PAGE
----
The Blood and Sand cocktail, made with blood orange

The Blood and Sand Cocktail

The Blood and Sand cocktail is a throwback to the Prohibition-era days when Rudolph Valentino was one of the greatest stars of the Silver Screen. Named after “the Sheik”‘s 1922 movie, this classic cocktail is one of the few that uses scotch as it’s base. Like many cocktails from that era, the recipe could be found in Harry Cradock’s “The Savoy Cocktail Book”

Rudolph Valentino's "Blood and Sand" movie poster

Rudolph Valentino’s “Blood and Sand” movie poster

Using Scotch in a cocktail

There are not too many scotch cocktails around. Scotch has such a distinctive smoky taste, that it is very difficult to combine with other flavors and not have it overwhelm the whole drink. And, let’s be honest.  If you’re going to drink a good scotch, you’re probably going to drink it neat or with a little ice and water. The Blood and Sand cocktail is a scotch cocktail worth breaking out the good stuff to try. It’s a satisfying combination of the smokiness of the scotch and the sweetness of the blood orange, cherry heering and vermouth. For this cocktail recipe, I did use a very nice, single-malt scotch, Ardbeg. Some people actually prefer to use a milder, scotch blend, such as Dewar’s or Johnnie Walker. 

Blood and Sand Cocktail ingredients

Blood and Sand Cocktail ingredients – cherry heering, sweet vermouth, scotch and blood orange

 

Blood Orange Slices

Blood Orange Slices

Blood Oranges

Blood orange is a sweet orange with a dark red pulp. On the outside, if looks very similar to any other orange, but when you slice one open, it looks almost like a dark ruby red grapefruit, but a lot sweeter. Like many oranges, the blood orange is native to the Mediterranean, but has been cultivated in the U.S. for quite a while. It is a seasonal market find, with the best blood oranges to be found from November to February.

Blood Orange Slice

Blood Orange Slice

The Blood and Sand Cocktail

1 oz scotch (blended or single-malt is fine)
1 oz. fresh blood orange juice
3/4 oz. cherry heering
3/4 oz. sweet vermouth
orange peel or maraschino cherry to garnish

Place ice in a cocktail shaker. Pour in the scotch, fresh blood orange juice, cherry herring and sweet vermouth. Shake until chilled. Pour into an old-fashioned cocktail glass, then garnish with a wedge of orange peel or a maraschino cherry.

If you want to get fancy, you can do the trick that I showed you a couple of weeks ago… flaming the orange peel. I’ve got pictures posted on how to do this over at my Tangerine Drop Martini blog post.

Cheers!

Flaming the Orange Peel over a Tangerine Drop Martini

Flaming the Orange Peel over a Tangerine Drop Martini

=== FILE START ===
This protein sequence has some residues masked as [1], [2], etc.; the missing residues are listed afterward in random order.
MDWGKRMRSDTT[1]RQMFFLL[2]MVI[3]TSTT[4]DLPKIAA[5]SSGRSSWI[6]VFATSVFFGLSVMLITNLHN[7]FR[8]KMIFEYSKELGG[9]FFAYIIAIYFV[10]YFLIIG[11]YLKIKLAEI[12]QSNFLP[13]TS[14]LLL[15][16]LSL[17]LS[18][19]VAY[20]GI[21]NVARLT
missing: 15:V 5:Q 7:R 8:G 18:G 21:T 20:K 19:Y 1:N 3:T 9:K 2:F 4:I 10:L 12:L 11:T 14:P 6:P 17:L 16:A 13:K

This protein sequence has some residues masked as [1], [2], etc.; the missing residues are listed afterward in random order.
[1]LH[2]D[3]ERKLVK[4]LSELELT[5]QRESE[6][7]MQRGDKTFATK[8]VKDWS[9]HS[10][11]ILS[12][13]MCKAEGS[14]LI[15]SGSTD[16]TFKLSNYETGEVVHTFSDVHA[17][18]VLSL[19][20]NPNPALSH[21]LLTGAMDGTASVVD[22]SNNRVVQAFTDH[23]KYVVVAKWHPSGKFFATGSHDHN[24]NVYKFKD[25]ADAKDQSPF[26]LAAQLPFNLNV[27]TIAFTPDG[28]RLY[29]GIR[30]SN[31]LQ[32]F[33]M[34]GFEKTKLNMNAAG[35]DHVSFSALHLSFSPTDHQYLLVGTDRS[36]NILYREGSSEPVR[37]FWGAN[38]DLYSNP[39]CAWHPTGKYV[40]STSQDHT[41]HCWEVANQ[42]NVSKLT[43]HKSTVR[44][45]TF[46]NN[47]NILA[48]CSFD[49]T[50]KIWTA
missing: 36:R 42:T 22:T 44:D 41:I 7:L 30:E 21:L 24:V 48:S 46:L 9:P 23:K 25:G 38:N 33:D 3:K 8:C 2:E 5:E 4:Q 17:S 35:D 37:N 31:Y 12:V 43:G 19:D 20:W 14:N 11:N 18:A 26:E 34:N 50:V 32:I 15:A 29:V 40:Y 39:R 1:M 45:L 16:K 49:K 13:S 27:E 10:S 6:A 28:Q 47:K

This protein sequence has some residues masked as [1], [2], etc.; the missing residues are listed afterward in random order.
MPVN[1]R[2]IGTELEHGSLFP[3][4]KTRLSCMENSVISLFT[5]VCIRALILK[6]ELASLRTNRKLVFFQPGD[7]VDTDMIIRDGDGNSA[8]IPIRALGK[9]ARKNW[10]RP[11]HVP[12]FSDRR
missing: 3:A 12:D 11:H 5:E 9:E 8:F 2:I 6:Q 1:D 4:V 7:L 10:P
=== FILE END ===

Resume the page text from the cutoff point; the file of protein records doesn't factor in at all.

Halloween Cocktail – The Corpse Reviver No. 2

Corpse Reviver No.2

The Corpse Reviver No. 2 is the perfect Halloween cocktail. Or maybe, like it’s original intent, it is the perfect AFTER-Halloween cocktail, when you need a bit of “the hair of the dog” to revive you. In fact, it used to be served as a “breakfast cocktail” to cure you after a night of debauchery.

Even though I said that I was putting my gin away until warm weather returns, this gin, Cointreau, Lillet Blanc and absinthe cocktail is really delicious AND has the creepy name to commemorate either Hallow’s Eve or The Day of the Dead. 

Continue reading »

Autumn Pear Sidecar cocktail

Autumn Pear Sidecar

With the end of the hot weather, I think it’s time to put away the fruity, fizzy drinks of summer and return to the warmer amber spirits. I do love the classic cocktails that use brandy, rye and whiskey as their base, and the Sidecar is one of my favorites. Variations of the Sidecar cocktail abound, so I felt at liberty to futz around with the general concept and make an Autumn Pear Sidecar cocktail.

Continue reading »

Monkey Gland Cocktail – Prohibition-era drink

Monkey Gland Cocktail

The Monkey Gland cocktail wins the prize for the oddest name and the most interesting origin. According to Ted Haigh’s go-to guide, Vintage Spirits & Forgotten Cocktails, the drink came from the famous Harry’s New York Bar in Paris in the 1920’s, which was the host to famous American ex-pats such as Fitzgerald and Hemingway. Invented by bar owner Harry McElhane, the drink was named after the questionable medical practices of a Russian quack named Serge Voronoff. In Paris during the 1920’s, Voronoff performed implants of monkey testicles into …um…shall we say… well…the corresponding part on a human male. This was supposed to rev up the sex drive. It was very popular with Parisian cafe society.

Continue reading »

Aviation Cocktail – Great Gatsby-Inspired Friday

The Aviation Cocktail

With the opening this weekend of Baz Luhrmann’s ‘Great Gatsby’ remake, it seems appropriate to serve up a Prohibition-era cocktail that is visually dazzling – The Aviation Cocktail. This jewel-toned cocktail is made of gin, fresh lemon juice, maraschino liqueur and créme de violette.

Continue reading »